Are you planning on spoiling your pets for the upcoming holiday?
If so, you’ll be in good company. One online stat (muchneeded.com) claims that $5 million will be spent on pets from owners in the US and UK alone. According to dogalize.com, over half of American pet owners will buy gifts for their pets this Christmas and will spend an average of $46 per animal.
So, what should you buy because the choices seem endless? Pay attention to how your pets play with toys. Which ones pique their interest? Which ones are safe? How much are you willing to spend? If your dog tends to rip apart soft toys to find the squeaker inside and ingest all the stuffing — you may want to look elsewhere. A durable chew toy or one where your pet must work to get to the treats tucked inside may be a good idea. Even a simple tennis ball can provide hours of exercise and stimulation for a busy dog.
Don’t forget about your cats. They need playtime, stimulation, and exercise too. Laser light toys, furry mice that move with battery power and plain old catnip can be great toys for your cats.
If you decorate for the holidays, make sure you are careful with ornaments around your pets. You won’t want to have treasured ornaments broken because your playful kittens decide to climb your tree as they are chased by your rambunctious dog. Carefully selecting your decorations is important, making sure your family heirlooms aren’t destroyed or endangering your pets by ingesting things they shouldn’t.
This holiday season, the Midlands Humane Society is participating in the “Empty the Shelters” Bissell Pet Foundation adoption event. It will last Dec. 9-13 (regular hours apply and appointments are required). Selected cats and dogs will have a $25 adoption fee. Thanks to the Bissell Pet Foundation who make up a good share of the difference in cost from our regular adoption fees.
We do encourage all potential adopters to really think about adopting a pet before making it final. A good way is to walk through the decision about adopting by using the three “C’s”: consideration, cost and compassion.
Consideration: Consider if now is a good time to adopt a pet. Did you talk to your family about adoption? Does everyone agree on the pet? Who will care for the pet? Where will the pet live — in a kennel, a bedroom, free range? If you’re getting a puppy, are you ready to go outside multiple times per day for it to go potty? Do you have the time and energy for training? Do you have areas for cats to climb, hide out to relax and a sunny window for them to perch upon?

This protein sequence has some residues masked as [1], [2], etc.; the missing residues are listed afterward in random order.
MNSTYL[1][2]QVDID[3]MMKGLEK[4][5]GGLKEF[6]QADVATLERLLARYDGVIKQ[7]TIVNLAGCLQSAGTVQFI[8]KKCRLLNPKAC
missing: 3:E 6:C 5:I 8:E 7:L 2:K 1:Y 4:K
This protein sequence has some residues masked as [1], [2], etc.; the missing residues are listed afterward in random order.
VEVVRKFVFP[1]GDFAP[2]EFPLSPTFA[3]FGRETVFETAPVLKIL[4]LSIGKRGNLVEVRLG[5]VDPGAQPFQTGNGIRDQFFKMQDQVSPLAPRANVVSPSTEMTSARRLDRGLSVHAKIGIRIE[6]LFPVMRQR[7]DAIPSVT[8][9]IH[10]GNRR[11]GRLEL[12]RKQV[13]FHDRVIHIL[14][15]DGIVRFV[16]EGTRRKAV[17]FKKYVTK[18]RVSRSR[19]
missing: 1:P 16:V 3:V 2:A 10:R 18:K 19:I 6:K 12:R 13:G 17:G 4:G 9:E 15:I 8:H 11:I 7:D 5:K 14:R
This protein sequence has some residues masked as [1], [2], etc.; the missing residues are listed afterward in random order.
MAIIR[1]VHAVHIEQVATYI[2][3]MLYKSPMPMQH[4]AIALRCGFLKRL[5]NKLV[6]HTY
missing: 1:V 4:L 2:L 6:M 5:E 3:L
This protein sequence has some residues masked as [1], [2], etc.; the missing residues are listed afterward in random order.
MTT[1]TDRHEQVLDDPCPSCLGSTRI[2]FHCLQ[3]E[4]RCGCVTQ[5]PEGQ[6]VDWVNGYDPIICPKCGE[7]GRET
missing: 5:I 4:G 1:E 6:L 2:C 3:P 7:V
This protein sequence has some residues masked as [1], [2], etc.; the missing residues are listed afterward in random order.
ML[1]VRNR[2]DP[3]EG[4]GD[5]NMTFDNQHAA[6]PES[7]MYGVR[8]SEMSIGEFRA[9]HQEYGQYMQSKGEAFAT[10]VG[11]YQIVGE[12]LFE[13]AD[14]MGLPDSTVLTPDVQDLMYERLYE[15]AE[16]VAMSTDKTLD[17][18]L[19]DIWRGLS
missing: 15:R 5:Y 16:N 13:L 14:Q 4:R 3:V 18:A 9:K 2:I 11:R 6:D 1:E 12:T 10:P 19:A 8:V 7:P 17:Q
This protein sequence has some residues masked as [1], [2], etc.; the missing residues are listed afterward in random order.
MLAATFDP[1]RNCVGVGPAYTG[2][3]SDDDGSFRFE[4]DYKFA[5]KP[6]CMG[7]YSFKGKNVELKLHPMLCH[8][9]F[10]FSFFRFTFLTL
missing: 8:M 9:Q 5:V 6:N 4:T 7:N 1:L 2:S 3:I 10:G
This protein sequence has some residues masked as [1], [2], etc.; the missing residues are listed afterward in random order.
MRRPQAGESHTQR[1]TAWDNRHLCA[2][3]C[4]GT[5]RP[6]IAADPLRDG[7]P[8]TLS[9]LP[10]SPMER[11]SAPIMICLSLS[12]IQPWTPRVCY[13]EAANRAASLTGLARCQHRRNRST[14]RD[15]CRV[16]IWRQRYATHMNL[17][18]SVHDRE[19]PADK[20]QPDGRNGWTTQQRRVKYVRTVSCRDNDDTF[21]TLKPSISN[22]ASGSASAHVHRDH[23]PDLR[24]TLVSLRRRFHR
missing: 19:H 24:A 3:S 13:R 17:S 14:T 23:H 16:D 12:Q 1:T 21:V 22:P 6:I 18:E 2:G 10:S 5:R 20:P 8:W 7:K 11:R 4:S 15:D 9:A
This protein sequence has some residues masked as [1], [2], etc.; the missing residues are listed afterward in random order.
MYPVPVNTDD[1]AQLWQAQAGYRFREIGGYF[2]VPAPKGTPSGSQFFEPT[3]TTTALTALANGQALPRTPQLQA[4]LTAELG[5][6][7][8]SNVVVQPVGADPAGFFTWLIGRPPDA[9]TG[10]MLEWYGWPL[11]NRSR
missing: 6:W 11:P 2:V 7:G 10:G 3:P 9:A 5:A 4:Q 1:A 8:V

Cost: Are you prepared to financially care for a pet? Are you only getting a pet because you got it for free through social media or from a shelter with a reduced fee adoption?
An adoption fee is only the tip of the iceberg of the costs for the lifetime of a pet. Annual costs for food and supplies, veterinary care, licensing, boarding, and grooming can add up to hundreds, if not thousands of dollars per year, especially if a major illness or injury should occur. Can you afford to repair or replace furniture or clothing that a pet may destroy.
Compassion: Are you prepared to love and care for this pet for its lifetime? Will you remain calm and collected if your new pet isn’t what you hoped for? Can you handle a pet that proves challenging? Do you have the time and patience to dedicate any training a pet may need? Do you have plans if you aren’t able to care for the pet and must give to a family member or friend? Can you handle the day (when it comes) that you need to euthanize your pet? We want everyone that wants a pet to be able to have a pet. But we do want potential adopters to be fully prepared to bring a pet into their lives.
Thinking of all the possible scenarios and having a clear head are critical in getting the right pet at the right time for you. We are happy to discuss breed specific needs and will offer training tips and enrichment suggestions to make the transition of a new pet in your home as easy as possible.
MHS Pets of the Week are brought to you by Urgent Pet Care: Gingersnap is a lovely 1-year old spayed female domestic medium hair and Elsa is a 7-year-old spayed female domestic shorthair.
Miley is an 8-year-old spayed female American Bulldog mix. She is a laid back, go with the flow lady and will be a great addition to a quiet home. Miley is heavy so she does need a dedicated owner who can help her get back down to a healthy weight.
We think she will do well in a home with kids at least 10 years or older. Miley needs to be the only pet in the home.
Mabel is a 2.5-year-old spayed female German Shepherd mix. Mabel is ready to tag along on all your adventures! Running, hiking, biking — she is all in. She loves to learn and will thrive if you can work with her daily.
She is looking for a home that can make training and exercise a priority. At this time we recommend she go to a home with kids 10 and older and will be happiest as your only pet.
Call to make an appointment to meet these great pets or any of their friends. We are open Saturday from 11 a.m. to 5 p.m.; Sunday from 11 a.m. to 3 p.m. and Monday through Friday noon to 6 p.m.
Don’t forget to like and follow us on Facebook.